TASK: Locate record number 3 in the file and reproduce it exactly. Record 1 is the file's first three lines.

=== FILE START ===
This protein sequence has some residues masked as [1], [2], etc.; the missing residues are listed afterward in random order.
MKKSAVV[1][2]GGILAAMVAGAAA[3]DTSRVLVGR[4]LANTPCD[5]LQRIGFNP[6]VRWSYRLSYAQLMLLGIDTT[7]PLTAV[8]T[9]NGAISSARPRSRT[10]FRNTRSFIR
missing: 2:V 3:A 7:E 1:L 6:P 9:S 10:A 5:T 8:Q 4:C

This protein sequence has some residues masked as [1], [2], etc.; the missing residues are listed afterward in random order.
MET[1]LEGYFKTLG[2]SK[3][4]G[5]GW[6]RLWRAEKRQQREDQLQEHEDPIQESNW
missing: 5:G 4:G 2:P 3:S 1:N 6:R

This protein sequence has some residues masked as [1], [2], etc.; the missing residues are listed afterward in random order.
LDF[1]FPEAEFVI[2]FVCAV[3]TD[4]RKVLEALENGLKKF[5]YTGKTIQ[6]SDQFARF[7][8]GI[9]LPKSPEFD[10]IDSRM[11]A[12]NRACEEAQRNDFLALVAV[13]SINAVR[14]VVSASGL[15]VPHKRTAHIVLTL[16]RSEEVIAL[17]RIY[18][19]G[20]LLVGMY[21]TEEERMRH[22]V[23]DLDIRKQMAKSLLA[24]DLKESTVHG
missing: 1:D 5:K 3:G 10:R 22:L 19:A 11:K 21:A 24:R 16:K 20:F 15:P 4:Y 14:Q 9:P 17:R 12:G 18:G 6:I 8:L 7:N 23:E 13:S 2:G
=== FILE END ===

This protein sequence has some residues masked as [1], [2], etc.; the missing residues are listed afterward in random order.
LDF[1]FPEAEFVI[2]FVCAV[3]TD[4]RKVLEALENGLKKF[5]YTGKTIQ[6]SDQFARF[7][8]GI[9]LPKSPEFD[10]IDSRM[11]A[12]NRACEEAQRNDFLALVAV[13]SINAVR[14]VVSASGL[15]VPHKRTAHIVLTL[16]RSEEVIAL[17]RIY[18][19]G[20]LLVGMY[21]TEEERMRH[22]V[23]DLDIRKQMAKSLLA[24]DLKESTVHG
missing: 1:D 5:K 3:G 10:R 22:L 19:A 11:K 21:A 24:R 16:K 20:F 15:P 4:Y 14:Q 9:P 17:R 12:G 18:G 6:I 8:L 7:N 23:E 13:S 2:G